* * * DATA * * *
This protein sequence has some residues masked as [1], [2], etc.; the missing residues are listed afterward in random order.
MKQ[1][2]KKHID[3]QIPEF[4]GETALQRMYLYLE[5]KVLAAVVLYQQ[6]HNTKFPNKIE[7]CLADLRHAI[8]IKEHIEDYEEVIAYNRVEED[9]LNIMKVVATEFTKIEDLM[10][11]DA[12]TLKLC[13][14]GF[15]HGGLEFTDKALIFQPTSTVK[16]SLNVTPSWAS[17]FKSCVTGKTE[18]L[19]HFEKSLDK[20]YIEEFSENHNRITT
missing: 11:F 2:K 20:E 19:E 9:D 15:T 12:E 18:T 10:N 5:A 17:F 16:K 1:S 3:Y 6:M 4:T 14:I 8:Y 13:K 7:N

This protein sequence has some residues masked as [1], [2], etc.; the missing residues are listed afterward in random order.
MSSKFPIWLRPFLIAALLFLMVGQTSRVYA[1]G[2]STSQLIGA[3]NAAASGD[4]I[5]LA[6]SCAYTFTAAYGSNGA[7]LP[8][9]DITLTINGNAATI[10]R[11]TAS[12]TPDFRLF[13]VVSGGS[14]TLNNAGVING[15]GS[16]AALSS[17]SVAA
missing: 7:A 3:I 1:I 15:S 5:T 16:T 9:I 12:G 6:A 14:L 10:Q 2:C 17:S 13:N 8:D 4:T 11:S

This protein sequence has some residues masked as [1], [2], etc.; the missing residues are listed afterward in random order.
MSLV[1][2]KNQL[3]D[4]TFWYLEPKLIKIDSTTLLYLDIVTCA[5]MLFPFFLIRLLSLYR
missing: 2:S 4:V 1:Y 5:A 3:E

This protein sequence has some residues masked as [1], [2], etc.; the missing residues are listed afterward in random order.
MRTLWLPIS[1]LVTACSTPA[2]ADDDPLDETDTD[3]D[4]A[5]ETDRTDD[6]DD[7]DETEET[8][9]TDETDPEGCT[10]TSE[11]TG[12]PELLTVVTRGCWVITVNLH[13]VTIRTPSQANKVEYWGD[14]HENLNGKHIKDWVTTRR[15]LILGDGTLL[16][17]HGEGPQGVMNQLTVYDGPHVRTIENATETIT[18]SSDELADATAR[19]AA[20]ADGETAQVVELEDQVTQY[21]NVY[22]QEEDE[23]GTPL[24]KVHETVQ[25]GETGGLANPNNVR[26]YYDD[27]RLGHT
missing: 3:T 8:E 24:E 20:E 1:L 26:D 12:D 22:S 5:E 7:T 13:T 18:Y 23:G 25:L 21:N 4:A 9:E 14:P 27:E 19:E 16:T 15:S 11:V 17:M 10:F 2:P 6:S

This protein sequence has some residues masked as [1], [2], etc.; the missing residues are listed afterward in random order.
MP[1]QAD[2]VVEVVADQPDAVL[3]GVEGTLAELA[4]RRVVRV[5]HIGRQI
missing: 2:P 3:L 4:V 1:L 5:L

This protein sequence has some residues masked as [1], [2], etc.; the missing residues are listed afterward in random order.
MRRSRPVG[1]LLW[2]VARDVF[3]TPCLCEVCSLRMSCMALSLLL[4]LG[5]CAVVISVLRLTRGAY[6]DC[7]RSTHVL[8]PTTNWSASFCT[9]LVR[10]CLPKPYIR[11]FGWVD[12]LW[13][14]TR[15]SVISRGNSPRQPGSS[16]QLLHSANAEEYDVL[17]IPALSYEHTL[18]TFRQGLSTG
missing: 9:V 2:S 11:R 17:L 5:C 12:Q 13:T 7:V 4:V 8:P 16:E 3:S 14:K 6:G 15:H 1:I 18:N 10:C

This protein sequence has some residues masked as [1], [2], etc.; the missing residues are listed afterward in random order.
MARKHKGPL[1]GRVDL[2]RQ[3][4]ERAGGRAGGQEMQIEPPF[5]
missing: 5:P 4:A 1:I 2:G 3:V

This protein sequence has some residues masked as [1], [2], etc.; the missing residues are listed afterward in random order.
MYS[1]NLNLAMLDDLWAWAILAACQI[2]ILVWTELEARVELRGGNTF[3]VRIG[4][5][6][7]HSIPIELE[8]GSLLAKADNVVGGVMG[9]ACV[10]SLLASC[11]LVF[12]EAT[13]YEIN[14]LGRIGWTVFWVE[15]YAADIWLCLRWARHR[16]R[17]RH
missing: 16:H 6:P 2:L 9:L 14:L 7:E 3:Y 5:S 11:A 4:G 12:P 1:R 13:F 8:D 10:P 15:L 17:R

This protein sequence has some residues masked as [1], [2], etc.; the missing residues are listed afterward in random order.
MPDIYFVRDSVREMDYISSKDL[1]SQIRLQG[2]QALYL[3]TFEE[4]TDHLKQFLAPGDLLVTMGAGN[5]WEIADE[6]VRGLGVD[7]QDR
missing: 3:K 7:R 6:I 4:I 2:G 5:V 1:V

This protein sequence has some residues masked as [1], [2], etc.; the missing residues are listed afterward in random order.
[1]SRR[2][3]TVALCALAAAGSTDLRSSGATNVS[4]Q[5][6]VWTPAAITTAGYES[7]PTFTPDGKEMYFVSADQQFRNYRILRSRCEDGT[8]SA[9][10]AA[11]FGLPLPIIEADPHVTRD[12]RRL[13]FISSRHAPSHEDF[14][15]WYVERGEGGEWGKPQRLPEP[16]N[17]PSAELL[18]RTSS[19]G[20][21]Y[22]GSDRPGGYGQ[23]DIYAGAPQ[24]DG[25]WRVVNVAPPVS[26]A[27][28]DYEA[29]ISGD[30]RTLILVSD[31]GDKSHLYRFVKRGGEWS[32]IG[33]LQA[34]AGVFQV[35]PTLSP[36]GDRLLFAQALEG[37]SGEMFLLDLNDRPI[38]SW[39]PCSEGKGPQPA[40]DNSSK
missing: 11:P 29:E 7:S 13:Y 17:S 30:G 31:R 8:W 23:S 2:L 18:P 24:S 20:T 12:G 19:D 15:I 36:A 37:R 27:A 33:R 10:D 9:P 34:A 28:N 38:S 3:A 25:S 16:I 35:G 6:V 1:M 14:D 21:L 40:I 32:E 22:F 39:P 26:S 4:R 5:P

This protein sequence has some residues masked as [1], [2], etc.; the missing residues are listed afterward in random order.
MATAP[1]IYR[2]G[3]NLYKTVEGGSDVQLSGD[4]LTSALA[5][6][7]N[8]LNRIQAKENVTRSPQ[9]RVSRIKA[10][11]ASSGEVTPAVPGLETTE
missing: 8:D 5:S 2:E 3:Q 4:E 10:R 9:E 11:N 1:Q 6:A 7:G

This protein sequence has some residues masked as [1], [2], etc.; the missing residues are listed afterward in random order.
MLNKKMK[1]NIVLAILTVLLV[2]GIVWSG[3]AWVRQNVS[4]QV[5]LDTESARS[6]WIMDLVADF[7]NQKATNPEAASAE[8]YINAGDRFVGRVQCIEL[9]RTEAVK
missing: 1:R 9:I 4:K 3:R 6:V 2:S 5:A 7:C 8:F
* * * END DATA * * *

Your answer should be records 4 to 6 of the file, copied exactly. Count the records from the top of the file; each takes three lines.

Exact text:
This protein sequence has some residues masked as [1], [2], etc.; the missing residues are listed afterward in random order.
MRTLWLPIS[1]LVTACSTPA[2]ADDDPLDETDTD[3]D[4]A[5]ETDRTDD[6]DD[7]DETEET[8][9]TDETDPEGCT[10]TSE[11]TG[12]PELLTVVTRGCWVITVNLH[13]VTIRTPSQANKVEYWGD[14]HENLNGKHIKDWVTTRR[15]LILGDGTLL[16][17]HGEGPQGVMNQLTVYDGPHVRTIENATETIT[18]SSDELADATAR[19]AA[20]ADGETAQVVELEDQVTQY[21]NVY[22]QEEDE[23]GTPL[24]KVHETVQ[25]GETGGLANPNNVR[26]YYDD[27]RLGHT
missing: 3:T 8:E 24:E 20:E 1:L 26:D 12:D 22:S 5:E 7:T 13:T 18:Y 23:G 25:L 21:N 4:A 9:E 14:P 27:E 19:E 16:T 15:S 11:V 17:M 10:F 2:P 6:S

This protein sequence has some residues masked as [1], [2], etc.; the missing residues are listed afterward in random order.
MP[1]QAD[2]VVEVVADQPDAVL[3]GVEGTLAELA[4]RRVVRV[5]HIGRQI
missing: 2:P 3:L 4:V 1:L 5:L

This protein sequence has some residues masked as [1], [2], etc.; the missing residues are listed afterward in random order.
MRRSRPVG[1]LLW[2]VARDVF[3]TPCLCEVCSLRMSCMALSLLL[4]LG[5]CAVVISVLRLTRGAY[6]DC[7]RSTHVL[8]PTTNWSASFCT[9]LVR[10]CLPKPYIR[11]FGWVD[12]LW[13][14]TR[15]SVISRGNSPRQPGSS[16]QLLHSANAEEYDVL[17]IPALSYEHTL[18]TFRQGLSTG
missing: 9:V 2:S 11:R 17:L 5:C 12:Q 13:T 7:V 4:V 8:P 16:E 3:S 14:K 6:G 15:H 1:I 18:N 10:C